Asian American communities strengthen ties while apart

Before the Ithaca campus closed in March due to the COVID-19 pandemic, members of Cornell’s Asian American community enjoyed strong connections to each other.

And more than six weeks into the global health crisis, many of these connections have grown even stronger and taken on deeper meaning – particularly for students and faculty involved in the Asian American Studies Program (AASP) in the College of Arts and Sciences and the Southeast Asia Program (SEAP) of the Mario Einaudi Center for International Studies.

“It’s interesting how this whole crisis has introduced me to my students, where they’re from and the things that they’re facing in a real way,” said Christine Bacareza Balance, associate professor of performing and media arts and of Asian American studies. Since the transition to online teaching, she’s reached out to her students to reconfigure learning for class members that “span many time zones,” and also to check in with them.

DJ "JoelQuiz" Joel Quizon
DJ "JoelQuiz" Joel Quizon plays tunes from his LA home during a SEAP Language Week online dance party

A social media assignment that existed before the crisis is now providing real points of connection within the community, she said.

Every year, students in her Introduction to Asian American Studies class create social media campaigns. This semester, groups of students planned and launched Instagram accounts focused on Asian American athletes, desserts and media stars, among other topics.

After classes restarted online, the campaigns took on a renewed purpose, fighting against discrimination aimed at Asian individuals and communities during this pandemic, Balance said. For example, the “Documenting the Undocumented” campaign deepened in April to tell stories of how the pandemic has complicated life and compounded hardship for undocumented Asian immigrants.

The “Asian American Advocates” campaign posts messages about Asian Americans prominent in creative and entrepreneurial industries. Such messages are needed now more than ever, Balance said. During normal semesters, the campaigns help her students discover the Asian American community online: “This crisis has sped up that process, connecting students to organizations and community members.”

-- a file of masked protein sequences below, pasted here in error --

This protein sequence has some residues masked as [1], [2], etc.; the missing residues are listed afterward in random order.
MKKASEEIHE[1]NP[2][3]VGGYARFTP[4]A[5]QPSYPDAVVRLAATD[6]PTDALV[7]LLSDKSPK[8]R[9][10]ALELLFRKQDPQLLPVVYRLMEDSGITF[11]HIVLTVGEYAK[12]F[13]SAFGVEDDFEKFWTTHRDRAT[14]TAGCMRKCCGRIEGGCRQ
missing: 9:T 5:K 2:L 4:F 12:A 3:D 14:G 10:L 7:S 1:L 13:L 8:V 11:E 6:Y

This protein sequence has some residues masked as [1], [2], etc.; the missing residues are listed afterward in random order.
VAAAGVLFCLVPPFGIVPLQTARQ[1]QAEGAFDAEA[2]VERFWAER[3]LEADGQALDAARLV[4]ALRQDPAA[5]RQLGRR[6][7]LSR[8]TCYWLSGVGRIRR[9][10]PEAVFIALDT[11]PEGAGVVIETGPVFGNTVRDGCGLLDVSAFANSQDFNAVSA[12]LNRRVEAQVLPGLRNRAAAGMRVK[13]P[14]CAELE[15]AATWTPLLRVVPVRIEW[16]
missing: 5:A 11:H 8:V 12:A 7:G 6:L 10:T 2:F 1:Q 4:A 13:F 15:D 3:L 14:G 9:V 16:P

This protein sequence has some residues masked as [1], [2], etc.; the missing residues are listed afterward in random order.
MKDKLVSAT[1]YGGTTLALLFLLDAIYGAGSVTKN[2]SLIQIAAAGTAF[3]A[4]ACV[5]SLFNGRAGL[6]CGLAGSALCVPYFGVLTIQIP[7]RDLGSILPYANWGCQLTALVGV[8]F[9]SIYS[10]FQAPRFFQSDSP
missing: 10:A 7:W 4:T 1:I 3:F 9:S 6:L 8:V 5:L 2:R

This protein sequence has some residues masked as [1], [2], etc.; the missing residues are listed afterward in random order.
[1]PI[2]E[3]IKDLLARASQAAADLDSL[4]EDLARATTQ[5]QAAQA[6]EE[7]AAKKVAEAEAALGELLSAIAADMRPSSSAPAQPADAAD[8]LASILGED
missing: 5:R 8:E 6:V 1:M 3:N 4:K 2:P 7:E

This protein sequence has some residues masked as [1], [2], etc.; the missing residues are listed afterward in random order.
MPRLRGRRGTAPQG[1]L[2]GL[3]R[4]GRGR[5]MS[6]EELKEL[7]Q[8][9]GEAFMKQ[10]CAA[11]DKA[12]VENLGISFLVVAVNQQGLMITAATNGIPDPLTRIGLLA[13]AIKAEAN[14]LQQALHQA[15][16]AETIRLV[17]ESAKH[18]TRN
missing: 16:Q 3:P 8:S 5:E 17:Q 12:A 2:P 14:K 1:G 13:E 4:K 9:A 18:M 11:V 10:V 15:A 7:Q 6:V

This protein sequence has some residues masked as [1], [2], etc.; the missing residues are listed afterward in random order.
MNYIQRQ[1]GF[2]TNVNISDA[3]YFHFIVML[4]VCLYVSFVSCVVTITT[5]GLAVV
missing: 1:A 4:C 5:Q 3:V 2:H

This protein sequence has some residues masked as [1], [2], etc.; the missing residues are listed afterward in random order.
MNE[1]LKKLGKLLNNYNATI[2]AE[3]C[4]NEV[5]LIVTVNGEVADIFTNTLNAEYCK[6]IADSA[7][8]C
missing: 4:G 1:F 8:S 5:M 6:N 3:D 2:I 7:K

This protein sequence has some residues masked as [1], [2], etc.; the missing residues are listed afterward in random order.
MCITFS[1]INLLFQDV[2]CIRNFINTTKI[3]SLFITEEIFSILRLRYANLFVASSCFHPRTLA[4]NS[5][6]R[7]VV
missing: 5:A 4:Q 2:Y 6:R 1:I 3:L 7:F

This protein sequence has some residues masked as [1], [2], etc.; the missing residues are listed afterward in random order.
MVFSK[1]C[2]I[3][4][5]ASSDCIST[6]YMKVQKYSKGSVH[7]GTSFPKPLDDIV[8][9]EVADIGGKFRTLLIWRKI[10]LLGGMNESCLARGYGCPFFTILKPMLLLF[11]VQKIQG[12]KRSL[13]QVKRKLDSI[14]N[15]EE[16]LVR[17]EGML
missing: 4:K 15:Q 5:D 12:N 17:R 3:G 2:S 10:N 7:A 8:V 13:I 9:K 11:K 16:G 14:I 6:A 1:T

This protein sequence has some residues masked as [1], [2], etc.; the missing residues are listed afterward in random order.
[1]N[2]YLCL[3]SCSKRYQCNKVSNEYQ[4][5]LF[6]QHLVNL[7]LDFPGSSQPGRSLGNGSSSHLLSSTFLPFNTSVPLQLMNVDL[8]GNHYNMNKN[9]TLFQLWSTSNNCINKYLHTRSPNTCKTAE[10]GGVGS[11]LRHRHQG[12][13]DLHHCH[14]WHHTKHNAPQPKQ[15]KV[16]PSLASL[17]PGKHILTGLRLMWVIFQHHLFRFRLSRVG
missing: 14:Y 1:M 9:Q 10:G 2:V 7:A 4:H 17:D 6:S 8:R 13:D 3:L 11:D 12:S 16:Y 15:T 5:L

Another online offering has gained popularity during the crisis; a “Book of the Week” series on Facebook and on Instagram, designed by program manager Alexis Boyce to promote the Asian American Studies Resource Center, has evolved into a “Book of the Day” series (#BOTD).

AASP student employees post daily blurbs of books chosen from the resource center’s collection. “It’s a way for the students to retain a sense of continuity and stay connected to each other,” Balance said.

Recent posts review “Sorry I’m Late, I Didn’t Want to Come” by Jessica Pan and “The Collective,” a novel by Don Lee. Other posts expand the definition of “book” to include films and even a collection of jazz tunes.

The #BOTD posts are getting engagement from faculty at other universities and from alumni. They’re also fulfilling an important role.
“Social and cultural historians are calling for us to document what it means to be living in this moment right now,” said Balance. “I think of these posts in that tradition.”

The online connections are not all academic. Balance and other organizers modified SEAP’s Language Week to reach participants in fun ways. On April 17, more than 70 Cornell students, faculty, alumni and friends came together for something only possible online: a bicoastal dance party.

The theme of the night was original Pilipino music. DJ JoelQuiz (Joel Quizon) spun 1970s-era “Manila sound” tunes from Los Angeles; DJ Un-G (Gary Gacula Gabisan) played indie songs by Filipino bands from his living room in Ithaca. Zoom video feeds showed partygoers dancing in their homes or listening attentively.

“This event would not have been possible prior to the crisis,” said Balance, citing the distance between L.A. and Ithaca, and the cost of holding a dance party on campus. But online during a pandemic, she discovered, “There’s an audience for this!”

The next night, another Language Week event screened “Rakenrol,” a cinematic love letter to Manila’s indie rock scene, complete with a livestream from Manila of two of the filmmakers.

Read the story in the Cornell Chronicle.

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